I saw this poll on my Instagram this morning.
I think people are focusing on the details of standups and missing the point of them. I think people do this all of the time, whether it's scrummy-related process issues or code architectures.
In my second book, Info-Ops 2, I list a bunch of real-world things you can and should do right now when you code: measure and manage Code Cognitive Load, Code Budgets. Create True Microservices using an Onion Architecture if you want to have an easy time of architecture at scale.
These are not "do these because I say to do so" things. These are natural consequences of learning how to program in ways that are easily maintainable and modifiable.
Humans are extremely good at creating complex structures that they themselves do not understand, as much as they might pretend that they do. In knowledge work, structure is infinitely-divisible. You can keep making as much detail as you'd like, then add in some more. The purpose of Code Budgets was to say "You know, we need to arbitrarily limit structure creation in order to provide a check on our ability to over-complicate things"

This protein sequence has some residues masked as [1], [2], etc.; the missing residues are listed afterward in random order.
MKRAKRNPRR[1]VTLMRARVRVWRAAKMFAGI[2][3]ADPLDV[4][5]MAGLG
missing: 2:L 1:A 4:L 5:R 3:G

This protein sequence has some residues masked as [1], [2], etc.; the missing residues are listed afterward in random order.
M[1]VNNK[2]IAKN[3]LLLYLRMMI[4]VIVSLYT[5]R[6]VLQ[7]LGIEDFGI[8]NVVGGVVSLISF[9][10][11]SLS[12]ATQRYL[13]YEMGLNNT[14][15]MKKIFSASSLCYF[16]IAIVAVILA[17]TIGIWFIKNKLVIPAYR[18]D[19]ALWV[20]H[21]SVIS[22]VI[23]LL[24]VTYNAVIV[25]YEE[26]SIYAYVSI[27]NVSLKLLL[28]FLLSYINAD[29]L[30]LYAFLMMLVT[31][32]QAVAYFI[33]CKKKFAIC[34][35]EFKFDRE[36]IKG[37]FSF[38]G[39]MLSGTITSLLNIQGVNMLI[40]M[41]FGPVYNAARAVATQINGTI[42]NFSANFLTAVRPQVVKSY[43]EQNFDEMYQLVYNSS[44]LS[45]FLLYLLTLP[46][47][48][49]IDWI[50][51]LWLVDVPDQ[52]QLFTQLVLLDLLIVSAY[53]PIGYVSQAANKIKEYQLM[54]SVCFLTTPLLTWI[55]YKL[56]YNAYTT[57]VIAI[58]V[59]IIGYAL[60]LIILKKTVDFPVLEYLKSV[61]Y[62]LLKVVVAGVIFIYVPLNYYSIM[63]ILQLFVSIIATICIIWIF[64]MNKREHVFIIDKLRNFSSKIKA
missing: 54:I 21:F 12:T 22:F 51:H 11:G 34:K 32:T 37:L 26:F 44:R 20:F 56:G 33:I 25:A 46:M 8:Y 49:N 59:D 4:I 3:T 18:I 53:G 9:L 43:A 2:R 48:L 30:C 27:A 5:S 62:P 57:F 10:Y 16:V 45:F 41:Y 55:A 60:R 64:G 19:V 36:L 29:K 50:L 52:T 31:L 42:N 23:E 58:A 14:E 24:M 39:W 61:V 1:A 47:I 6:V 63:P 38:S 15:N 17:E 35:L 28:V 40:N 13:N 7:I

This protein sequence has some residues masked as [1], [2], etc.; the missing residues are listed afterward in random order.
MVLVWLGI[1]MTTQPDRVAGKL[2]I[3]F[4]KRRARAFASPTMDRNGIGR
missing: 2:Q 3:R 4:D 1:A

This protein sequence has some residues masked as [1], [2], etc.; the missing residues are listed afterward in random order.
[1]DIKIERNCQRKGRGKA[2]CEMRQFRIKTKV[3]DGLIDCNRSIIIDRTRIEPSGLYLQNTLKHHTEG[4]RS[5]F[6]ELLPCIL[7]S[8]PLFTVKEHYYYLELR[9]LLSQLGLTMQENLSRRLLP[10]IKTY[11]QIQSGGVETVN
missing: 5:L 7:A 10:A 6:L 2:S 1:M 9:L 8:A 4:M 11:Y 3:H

Standups are supposed to eliminate meeting culture in organizations. If you can't eliminate most meetings with a 5-min daily check-in, you've got too much overhead. It's code budgets for process.
You can manage a 200-person program with 5-minute daily team standups. I've done it. Or you can spend an hour every morning on a status report death march and call it standups. Seen that too. It was painful.
Markham's rule of big numbers: anything times a big number is a big number. That is, since you can break stuff up infinitely, there's no limit to the amount of detail you can have and want to track in your project, much the same as there's no limit to the amount of code you can have and want to maintain to solve your problem. Code Budgets start us down the path of fixing this. If you don't apply these coding principles to your process, you're eventually going to regret it.